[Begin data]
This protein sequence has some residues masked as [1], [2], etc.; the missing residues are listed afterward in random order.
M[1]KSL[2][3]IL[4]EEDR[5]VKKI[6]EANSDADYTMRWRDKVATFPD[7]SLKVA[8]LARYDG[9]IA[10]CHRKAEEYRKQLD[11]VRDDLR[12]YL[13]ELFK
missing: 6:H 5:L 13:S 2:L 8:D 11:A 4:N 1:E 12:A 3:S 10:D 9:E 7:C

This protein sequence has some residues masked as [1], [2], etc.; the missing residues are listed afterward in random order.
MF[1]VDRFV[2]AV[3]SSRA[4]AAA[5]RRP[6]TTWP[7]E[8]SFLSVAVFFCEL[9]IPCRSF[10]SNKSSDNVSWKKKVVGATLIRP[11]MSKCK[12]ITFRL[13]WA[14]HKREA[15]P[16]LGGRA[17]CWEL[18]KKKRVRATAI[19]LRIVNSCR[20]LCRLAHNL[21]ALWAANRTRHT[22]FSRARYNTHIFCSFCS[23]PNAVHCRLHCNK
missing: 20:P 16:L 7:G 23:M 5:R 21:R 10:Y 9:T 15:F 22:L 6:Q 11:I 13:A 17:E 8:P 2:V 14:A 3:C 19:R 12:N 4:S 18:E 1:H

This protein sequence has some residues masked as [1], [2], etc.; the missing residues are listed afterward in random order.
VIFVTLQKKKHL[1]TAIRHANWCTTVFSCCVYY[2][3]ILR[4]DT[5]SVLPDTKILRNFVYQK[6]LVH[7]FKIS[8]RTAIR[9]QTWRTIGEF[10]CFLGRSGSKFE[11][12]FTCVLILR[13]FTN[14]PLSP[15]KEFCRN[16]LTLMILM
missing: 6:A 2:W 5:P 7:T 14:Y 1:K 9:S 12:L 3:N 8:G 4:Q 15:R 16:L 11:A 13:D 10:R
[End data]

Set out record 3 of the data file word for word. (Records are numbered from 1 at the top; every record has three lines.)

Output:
This protein sequence has some residues masked as [1], [2], etc.; the missing residues are listed afterward in random order.
VIFVTLQKKKHL[1]TAIRHANWCTTVFSCCVYY[2][3]ILR[4]DT[5]SVLPDTKILRNFVYQK[6]LVH[7]FKIS[8]RTAIR[9]QTWRTIGEF[10]CFLGRSGSKFE[11][12]FTCVLILR[13]FTN[14]PLSP[15]KEFCRN[16]LTLMILM
missing: 6:A 2:W 5:P 7:T 14:Y 1:K 9:S 12:L 3:N 8:G 4:Q 15:R 16:L 11:A 13:D 10:R